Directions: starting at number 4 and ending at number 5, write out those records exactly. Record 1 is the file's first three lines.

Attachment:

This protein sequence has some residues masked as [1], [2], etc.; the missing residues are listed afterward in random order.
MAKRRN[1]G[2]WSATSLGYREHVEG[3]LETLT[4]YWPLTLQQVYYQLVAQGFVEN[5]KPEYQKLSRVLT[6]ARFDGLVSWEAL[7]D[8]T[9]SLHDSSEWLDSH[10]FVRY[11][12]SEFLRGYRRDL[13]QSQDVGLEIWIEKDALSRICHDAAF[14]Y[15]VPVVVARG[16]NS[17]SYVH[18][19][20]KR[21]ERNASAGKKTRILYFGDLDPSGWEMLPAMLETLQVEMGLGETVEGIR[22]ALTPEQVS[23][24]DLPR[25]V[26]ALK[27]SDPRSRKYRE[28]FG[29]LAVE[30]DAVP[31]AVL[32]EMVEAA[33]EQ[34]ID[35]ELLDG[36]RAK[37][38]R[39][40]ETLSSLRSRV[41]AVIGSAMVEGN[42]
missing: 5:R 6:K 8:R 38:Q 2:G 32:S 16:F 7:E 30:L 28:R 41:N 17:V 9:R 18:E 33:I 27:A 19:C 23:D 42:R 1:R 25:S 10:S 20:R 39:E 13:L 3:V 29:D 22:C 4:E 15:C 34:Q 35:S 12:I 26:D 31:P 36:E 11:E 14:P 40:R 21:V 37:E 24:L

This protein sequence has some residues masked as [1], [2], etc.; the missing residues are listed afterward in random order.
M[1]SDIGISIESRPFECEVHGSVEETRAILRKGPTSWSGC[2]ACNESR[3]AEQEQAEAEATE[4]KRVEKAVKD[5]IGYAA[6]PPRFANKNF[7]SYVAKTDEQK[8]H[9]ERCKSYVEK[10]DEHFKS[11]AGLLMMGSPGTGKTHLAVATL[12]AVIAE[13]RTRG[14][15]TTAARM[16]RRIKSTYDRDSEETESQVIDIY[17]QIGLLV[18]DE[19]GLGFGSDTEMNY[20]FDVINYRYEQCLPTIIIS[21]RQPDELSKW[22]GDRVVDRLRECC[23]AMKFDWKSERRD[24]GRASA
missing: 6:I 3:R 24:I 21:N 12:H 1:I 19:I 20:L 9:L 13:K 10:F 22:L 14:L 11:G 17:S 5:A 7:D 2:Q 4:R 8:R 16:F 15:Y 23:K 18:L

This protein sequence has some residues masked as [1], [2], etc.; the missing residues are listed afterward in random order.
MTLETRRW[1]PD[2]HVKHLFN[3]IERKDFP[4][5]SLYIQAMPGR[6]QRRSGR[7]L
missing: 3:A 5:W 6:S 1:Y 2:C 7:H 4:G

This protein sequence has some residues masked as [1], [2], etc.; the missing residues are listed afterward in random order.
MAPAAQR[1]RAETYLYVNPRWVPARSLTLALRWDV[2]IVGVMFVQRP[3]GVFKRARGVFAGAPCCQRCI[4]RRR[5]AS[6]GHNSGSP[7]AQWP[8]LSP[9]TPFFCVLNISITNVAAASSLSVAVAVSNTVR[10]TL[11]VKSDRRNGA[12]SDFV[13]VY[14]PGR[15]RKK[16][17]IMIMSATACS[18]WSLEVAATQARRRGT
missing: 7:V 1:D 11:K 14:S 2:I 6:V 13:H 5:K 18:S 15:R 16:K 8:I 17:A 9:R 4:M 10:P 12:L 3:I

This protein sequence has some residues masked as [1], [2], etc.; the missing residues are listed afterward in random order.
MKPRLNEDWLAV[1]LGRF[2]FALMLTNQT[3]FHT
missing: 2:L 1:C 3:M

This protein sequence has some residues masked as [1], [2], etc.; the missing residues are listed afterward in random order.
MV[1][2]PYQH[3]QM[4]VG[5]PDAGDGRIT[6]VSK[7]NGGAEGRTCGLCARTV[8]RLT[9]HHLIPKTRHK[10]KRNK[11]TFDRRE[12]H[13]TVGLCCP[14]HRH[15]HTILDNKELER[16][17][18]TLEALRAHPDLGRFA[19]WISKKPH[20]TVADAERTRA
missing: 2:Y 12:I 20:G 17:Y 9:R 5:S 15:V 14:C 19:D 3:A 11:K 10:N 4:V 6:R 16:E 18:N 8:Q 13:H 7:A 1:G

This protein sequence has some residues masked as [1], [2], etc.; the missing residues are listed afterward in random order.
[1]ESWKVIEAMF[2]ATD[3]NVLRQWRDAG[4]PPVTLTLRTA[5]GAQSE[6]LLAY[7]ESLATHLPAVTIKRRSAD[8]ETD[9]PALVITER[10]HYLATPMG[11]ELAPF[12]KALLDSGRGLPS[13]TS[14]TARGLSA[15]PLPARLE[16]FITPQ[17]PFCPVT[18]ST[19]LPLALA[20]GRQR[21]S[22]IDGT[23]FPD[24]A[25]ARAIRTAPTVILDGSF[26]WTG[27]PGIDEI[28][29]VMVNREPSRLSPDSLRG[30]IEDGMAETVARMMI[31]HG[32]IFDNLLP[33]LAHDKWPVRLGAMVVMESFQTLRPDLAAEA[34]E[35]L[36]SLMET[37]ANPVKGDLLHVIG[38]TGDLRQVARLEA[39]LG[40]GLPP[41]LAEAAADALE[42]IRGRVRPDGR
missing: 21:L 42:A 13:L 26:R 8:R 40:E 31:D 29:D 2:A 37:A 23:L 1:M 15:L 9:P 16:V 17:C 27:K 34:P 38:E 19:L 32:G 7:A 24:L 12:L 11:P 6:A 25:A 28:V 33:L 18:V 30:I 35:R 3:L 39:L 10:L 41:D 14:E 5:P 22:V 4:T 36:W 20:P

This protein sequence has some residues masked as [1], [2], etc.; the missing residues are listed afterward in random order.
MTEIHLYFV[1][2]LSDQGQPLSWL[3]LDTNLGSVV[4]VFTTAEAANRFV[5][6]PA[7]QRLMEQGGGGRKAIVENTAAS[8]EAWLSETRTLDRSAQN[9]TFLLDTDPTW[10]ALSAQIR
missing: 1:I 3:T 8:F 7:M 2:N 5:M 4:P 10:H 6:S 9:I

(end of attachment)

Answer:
This protein sequence has some residues masked as [1], [2], etc.; the missing residues are listed afterward in random order.
MAPAAQR[1]RAETYLYVNPRWVPARSLTLALRWDV[2]IVGVMFVQRP[3]GVFKRARGVFAGAPCCQRCI[4]RRR[5]AS[6]GHNSGSP[7]AQWP[8]LSP[9]TPFFCVLNISITNVAAASSLSVAVAVSNTVR[10]TL[11]VKSDRRNGA[12]SDFV[13]VY[14]PGR[15]RKK[16][17]IMIMSATACS[18]WSLEVAATQARRRGT
missing: 7:V 1:D 11:K 14:S 2:I 6:V 13:H 5:K 18:S 15:R 16:K 8:I 17:A 9:R 4:M 10:P 12:L 3:I

This protein sequence has some residues masked as [1], [2], etc.; the missing residues are listed afterward in random order.
MKPRLNEDWLAV[1]LGRF[2]FALMLTNQT[3]FHT
missing: 2:L 1:C 3:M